Tree nut allergies are one of the most likely to last for life. Research indicates that only 9% of children with this type of allergy will outgrow it. It’s also among the most common allergies, affecting roughly 1% of the population of the U.S. and U.K. Proteins from tree nuts are commonly used in surprising places, like candy, crackers, energy bars and barbecue sauce. They can even be in lotions and soaps.

 

People with this allergy will react to any type of nut that grows on trees, a category that includes,

but is not limited to:

  • Almonds.
  • Brazil nuts.
  • Butter nuts.
  • Cashews.
  • Coconuts.
  • Macadamia nuts.
  • Pecans.
  • Pine nuts.
  • Pistachios.
  • Walnuts.

 

Find more information about the diagnosis, management and treatment of tree nut allergies here from the American College of Allergy, Asthma & Immunology.

 

  1. Peanuts

Peanuts cause another of the most common food allergies. It’s important to remember that this is

a category distinct from tree nut allergies, since peanuts are legumes. That said, peanut allergy

sufferers are often allergic to tree nuts too. A significant number of children experience peanut

allergies — between 2% and 5% — though 15% to 22% of them will outgrow the allergy by

their teen years.

 

For information on the latest research on peanut allergies and treatments, consult this site from the American Academy of Pediatrics.

 

  1. Soy

An allergy to soy is most common in children under the age of 3. Beware of the many foods that

can contain soy proteins, including:

  • Soy milk and other imitation dairy products.
  • Soy sauce.
  • Some breadcrumbs, cereals and crackers.

 

See this fact sheet from FARE (Food Allergy Research & Education) for more in-depth information about soy allergies.

 

  1. Wheat

Wheat allergies are frequently misperceived as celiac disease or gluten intolerance —

underscoring the importance of proper testing and diagnosis. Research shows that as many as

three-fourths of those with this allergy grow out of the problem by age 19.

 

For more information on living with wheat allergies, see this thorough overview from the Mayo Clinic.

 

  1. Fish

Fish allergies are rare among these top eight in that they often emerge later in life. Research shows that up to 40% of people with this allergy become allergic to fish as adults. Symptoms may present as similar to those of eating spoiled or contaminated fish, making thorough testing with an expert important.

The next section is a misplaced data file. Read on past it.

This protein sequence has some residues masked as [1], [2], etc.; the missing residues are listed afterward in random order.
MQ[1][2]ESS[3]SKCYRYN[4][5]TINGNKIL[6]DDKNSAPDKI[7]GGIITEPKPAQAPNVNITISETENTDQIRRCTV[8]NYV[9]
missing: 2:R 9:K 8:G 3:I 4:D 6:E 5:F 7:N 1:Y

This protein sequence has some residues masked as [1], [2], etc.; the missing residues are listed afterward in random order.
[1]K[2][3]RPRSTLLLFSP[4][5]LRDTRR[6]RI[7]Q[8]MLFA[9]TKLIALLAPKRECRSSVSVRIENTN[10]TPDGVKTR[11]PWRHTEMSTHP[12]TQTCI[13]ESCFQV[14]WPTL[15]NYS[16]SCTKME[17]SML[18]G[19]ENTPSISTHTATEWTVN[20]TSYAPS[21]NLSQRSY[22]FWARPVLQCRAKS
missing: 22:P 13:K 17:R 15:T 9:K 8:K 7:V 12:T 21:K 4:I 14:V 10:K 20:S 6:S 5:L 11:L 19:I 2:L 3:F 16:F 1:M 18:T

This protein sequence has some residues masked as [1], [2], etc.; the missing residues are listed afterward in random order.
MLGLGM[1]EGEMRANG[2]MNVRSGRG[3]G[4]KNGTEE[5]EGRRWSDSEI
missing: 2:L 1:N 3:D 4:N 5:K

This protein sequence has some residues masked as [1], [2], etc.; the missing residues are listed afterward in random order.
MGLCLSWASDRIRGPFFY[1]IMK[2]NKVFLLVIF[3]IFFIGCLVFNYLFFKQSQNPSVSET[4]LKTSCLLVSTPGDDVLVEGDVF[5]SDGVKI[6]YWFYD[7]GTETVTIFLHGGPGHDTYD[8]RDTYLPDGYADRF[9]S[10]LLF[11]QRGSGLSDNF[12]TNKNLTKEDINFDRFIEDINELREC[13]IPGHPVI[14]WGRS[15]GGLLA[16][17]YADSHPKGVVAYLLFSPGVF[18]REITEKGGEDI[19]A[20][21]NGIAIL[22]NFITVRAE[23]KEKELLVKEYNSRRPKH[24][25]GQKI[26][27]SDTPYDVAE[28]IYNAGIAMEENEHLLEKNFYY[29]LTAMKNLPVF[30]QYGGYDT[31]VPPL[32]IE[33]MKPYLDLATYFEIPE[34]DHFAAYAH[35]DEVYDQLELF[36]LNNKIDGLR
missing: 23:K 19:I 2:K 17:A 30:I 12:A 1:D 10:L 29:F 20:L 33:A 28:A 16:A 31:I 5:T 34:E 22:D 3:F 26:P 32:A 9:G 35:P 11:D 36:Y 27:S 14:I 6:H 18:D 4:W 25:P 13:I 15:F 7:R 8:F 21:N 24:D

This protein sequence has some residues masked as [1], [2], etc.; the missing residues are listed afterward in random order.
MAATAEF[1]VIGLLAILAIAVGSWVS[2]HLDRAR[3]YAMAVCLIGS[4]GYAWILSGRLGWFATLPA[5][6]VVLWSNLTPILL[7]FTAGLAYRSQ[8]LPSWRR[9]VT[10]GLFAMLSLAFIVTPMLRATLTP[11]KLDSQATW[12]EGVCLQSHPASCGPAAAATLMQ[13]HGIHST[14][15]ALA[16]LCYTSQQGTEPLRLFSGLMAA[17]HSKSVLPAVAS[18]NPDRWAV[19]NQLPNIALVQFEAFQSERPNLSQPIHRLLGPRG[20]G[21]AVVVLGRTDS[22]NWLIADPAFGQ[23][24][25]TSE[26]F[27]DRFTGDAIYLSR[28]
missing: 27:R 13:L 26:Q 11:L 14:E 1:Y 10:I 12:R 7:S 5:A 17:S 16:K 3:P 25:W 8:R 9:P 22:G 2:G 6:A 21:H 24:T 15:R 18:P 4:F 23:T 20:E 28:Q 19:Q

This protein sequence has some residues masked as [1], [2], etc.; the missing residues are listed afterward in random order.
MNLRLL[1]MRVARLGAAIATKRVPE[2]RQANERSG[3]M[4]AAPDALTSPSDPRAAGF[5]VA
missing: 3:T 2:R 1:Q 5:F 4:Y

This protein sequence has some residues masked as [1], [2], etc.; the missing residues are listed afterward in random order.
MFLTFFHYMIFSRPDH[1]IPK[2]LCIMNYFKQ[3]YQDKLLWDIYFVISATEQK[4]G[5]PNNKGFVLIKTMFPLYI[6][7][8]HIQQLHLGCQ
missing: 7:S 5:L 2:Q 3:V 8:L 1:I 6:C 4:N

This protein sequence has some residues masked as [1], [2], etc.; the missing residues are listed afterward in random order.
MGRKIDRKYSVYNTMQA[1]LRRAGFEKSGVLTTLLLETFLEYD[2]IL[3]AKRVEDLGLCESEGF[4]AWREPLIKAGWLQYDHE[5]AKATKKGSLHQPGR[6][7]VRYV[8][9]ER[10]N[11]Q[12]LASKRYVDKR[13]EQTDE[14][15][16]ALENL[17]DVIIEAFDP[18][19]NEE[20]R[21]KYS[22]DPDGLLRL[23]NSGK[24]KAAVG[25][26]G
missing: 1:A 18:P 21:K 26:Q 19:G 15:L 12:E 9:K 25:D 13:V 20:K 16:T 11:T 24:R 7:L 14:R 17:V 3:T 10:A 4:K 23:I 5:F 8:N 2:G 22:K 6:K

See this page from the European Centre for Allergy Research Foundation for more information about successfully navigating a fish allergy.

 

  1. Shellfish

Shellfish allergies are often present in people who are not allergic to any other type of fish. This

type of allergy doesn’t tend to dissipate with time, and about 60% of people with shellfish

allergies have their first reaction as adults.

 

Types of shellfish include:

  • Shrimp.
  • Crayfish.
  • Lobster.
  • Squid.
  • Scallops.

 

Additional Resources:

 

The American College of Allergy, Asthma & Immunology provides deep resources for those hoping to learn more about allergies in children—including an “Ask the Allergist” chat option, a symptom test, and a search by ZIP code to find an allergist in your area.

 

Johns Hopkins Medicine Health Library offers information about the types of tests available to determine the cause of food allergies and prevention guidelines.

 

HungryChildren.org goes in depth in discussing the different types of food allergies and symptoms.

 

Responding to an Allergic Reaction

 

When a person is allergic to certain foods or the proteins in them, what’s happening is that his or her body is mistaking the food as a possible threat. In response, the immune system kicks into high gear in an effort at protection. What follows could be a mild reaction or a severe, potentially life-threatening one. In this chapter, we walk you through the symptoms and how to best respond to them.

Recognizing Food Allergy Symptoms

 

Symptoms can vary considerably among individuals. They can appear immediately after eating, or hours later.

 

Mild symptoms might mean:

  • Itchy skin.
  • Skin rash, in the form of hives or eczema.
  • Dry cough.
  • Runny nose or sneezing.
  • Itchiness inside the mouth or inner ear.
  • Unrecognizable taste in the mouth.
  • Cramps, stomach pain or diarrhea.

 

Severe symptoms can include:

  • Difficulty swallowing.
  • Faintness, lightheadedness, confusion, passing out.
  • Loss of consciousness.
  • Chest pain.

 

For additional information on recognizing food allergies, consult the online resources on food allergies from the Mayo Clinic.

 

Responding to an Allergic Reaction

 

The most severe symptoms above must be treated immediately — every second counts when it comes to staving off life-threatening anaphylaxis.